> Std "flpy" boot sector data, or ?else? ???

> E.

***   I don't know. I could not read that track. I did not try a disc
editor, but assume it would not give me any information if the track
could not be read.
				________


   I fixed the problem by replacing the drive with another. I tried
writing and reading from the same floppy discs and even "FORMAT /Q". All
works as it should. 

   A thankyou to the comp.os.msdos.misc hardware gurus!

         Richard Bonner
http://www.chebucto.ca/~ak621/DOS/
0
ak621
1/20/2006 7:22:00 PM
On Fri, 20 Jan 2006 15:14:26 +0000 (UTC), ak621@chebucto.ns.ca
(Richard Bonner) wrote:

>   Can anyone suggest why a bad drive would only destroy track `0' ?

If the head drive isn't working, that could well be the only track it
has access to.  On the other hand, if the entire disk were trashed,
the software would still fail at track 0 since that is the one it has
to read to do anything else.

-- 
T.E.D. (tdavis@gearbox.maem.umr.edu)
SPAM filter: Messages to this address *must* contain "T.E.D." 
somewhere in the body or they will be automatically rejected.
0
Ted
1/20/2006 9:12:18 PM
On Fri, 20 Jan 2006 15:14:26 +0000 (UTC), Richard Bonner <ak621@chebucto.ns.ca>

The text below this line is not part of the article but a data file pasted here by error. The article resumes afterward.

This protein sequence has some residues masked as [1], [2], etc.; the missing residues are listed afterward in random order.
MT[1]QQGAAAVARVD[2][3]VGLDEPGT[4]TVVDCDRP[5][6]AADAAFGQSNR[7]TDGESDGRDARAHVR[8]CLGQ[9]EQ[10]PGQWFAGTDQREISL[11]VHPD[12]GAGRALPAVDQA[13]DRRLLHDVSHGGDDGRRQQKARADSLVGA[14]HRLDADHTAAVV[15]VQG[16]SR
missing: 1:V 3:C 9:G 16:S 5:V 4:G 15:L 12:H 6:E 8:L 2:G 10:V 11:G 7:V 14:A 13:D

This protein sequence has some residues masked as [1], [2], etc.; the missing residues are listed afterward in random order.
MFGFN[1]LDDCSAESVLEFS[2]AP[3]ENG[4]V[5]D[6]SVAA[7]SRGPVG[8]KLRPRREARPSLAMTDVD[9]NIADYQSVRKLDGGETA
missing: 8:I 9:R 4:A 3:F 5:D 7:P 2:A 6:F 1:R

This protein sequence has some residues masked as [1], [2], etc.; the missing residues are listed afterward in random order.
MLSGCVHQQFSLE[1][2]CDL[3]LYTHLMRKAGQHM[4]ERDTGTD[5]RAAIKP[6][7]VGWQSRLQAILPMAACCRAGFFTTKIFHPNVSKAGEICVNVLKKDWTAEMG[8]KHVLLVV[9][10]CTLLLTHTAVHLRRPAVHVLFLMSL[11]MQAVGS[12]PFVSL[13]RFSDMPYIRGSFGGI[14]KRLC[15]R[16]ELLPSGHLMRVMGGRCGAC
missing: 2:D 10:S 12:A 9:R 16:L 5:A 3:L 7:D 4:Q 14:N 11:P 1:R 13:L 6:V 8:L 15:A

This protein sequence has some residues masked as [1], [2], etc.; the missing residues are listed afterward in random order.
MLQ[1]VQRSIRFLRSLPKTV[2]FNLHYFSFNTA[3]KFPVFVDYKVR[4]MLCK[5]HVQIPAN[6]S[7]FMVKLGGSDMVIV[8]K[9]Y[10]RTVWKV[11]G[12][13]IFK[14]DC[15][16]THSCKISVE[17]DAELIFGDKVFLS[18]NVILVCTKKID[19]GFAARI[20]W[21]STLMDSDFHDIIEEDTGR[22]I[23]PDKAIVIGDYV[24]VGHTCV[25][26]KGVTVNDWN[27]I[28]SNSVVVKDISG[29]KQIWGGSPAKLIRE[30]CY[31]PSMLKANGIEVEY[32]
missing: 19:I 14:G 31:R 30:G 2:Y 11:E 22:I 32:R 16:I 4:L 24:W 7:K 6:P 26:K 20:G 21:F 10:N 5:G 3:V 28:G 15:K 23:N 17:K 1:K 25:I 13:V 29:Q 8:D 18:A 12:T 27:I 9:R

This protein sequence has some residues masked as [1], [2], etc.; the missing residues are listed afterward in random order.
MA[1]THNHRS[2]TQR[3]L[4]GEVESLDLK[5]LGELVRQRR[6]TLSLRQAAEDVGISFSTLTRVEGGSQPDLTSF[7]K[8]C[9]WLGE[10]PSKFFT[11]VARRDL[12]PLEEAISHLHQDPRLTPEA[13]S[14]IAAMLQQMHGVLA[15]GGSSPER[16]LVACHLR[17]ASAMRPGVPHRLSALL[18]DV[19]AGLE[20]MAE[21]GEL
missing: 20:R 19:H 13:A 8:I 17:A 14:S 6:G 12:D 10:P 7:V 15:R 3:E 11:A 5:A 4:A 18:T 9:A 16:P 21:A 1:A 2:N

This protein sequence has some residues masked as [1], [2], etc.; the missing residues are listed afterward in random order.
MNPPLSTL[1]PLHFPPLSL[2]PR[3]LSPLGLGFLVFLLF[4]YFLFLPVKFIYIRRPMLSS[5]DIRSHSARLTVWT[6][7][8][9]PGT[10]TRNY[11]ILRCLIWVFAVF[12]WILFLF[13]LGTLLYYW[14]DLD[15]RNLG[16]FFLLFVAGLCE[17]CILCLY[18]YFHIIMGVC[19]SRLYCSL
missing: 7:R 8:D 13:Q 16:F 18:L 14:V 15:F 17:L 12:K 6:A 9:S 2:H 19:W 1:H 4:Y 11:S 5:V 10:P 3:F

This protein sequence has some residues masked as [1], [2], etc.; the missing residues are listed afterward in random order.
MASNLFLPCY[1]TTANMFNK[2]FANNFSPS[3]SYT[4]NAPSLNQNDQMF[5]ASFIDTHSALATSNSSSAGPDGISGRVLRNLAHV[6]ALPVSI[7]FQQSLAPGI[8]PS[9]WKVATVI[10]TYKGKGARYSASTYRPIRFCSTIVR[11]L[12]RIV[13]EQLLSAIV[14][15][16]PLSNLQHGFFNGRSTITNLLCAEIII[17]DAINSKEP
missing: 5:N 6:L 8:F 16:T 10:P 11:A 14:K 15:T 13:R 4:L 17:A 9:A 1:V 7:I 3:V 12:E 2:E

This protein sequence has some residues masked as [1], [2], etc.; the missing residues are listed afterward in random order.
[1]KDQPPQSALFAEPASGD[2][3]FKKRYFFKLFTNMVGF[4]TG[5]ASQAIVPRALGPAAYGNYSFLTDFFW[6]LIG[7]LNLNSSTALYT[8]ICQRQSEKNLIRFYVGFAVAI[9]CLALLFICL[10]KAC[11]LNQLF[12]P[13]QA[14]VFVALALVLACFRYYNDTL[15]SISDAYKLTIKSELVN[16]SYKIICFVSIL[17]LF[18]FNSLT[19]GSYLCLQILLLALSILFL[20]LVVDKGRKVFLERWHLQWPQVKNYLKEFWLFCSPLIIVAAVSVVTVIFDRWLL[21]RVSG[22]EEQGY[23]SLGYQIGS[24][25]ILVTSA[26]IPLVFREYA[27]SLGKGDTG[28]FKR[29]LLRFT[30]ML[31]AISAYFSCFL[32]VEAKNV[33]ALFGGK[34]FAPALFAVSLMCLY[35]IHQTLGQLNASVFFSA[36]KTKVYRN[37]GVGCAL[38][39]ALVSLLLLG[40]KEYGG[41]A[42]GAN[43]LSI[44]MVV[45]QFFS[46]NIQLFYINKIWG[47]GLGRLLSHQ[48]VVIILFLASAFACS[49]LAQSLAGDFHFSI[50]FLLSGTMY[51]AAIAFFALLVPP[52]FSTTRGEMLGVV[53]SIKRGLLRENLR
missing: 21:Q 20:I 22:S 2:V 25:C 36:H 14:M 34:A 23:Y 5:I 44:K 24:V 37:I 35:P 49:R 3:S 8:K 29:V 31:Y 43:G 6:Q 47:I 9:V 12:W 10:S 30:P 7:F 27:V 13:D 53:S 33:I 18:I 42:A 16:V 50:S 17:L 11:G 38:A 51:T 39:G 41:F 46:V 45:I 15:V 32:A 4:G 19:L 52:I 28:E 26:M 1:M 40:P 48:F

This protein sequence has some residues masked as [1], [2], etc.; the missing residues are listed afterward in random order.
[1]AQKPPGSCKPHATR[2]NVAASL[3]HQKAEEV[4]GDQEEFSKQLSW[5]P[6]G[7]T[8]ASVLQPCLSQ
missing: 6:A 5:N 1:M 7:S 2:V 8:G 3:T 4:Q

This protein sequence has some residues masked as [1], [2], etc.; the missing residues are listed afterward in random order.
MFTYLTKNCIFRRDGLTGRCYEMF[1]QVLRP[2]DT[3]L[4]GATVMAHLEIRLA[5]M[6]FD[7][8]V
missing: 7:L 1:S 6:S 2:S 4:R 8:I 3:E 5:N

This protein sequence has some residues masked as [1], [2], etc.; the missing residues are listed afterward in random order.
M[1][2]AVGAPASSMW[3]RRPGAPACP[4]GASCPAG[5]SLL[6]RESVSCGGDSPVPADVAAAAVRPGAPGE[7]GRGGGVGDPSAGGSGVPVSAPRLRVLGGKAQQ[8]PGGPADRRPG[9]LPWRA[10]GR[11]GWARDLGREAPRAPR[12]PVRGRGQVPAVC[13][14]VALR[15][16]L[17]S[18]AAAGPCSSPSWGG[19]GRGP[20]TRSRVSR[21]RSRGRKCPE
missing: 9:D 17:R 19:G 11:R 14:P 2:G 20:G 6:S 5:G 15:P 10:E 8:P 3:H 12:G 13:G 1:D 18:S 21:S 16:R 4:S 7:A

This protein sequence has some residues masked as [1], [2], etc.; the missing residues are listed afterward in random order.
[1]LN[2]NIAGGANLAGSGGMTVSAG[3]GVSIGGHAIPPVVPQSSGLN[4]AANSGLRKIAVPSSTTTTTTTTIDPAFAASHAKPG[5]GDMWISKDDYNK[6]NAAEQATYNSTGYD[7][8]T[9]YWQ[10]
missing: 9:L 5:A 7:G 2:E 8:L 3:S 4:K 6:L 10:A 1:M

wrote the following to comp.os.msdos.misc:

> ***   Thanks for the tips, everyone. I have already reseated the
> cables but have not tried to clean the heads. Since I have plenty of spare
> drives, I shall replace this one.
>
>    Can anyone suggest why a bad drive would only destroy track `0' ?

It probably destroys more than just track 0, but the first track is used to
align the disk and contains the boot sector, FATs and other system
information (http://support.microsoft.com/kb/q140418/). Any track other than
0 can be marked as bad in the FAT, but if there's nowhere to store the FAT,
you can't store anything else on the disk.

mh.
-- 
From address is a blackhole. Reply-to address is valid.

"People are animals too."
0
Marcus
1/20/2006 9:34:55 PM
On 2006-01-20 Richard Bonner said:

   > Thanks for the tips, everyone. I have already reseated the
   > cables but have not tried to clean the heads. Since I have
   > plenty of spare drives, I shall replace this one.
   >
   > Can anyone suggest why a bad drive would only destroy track `0' ?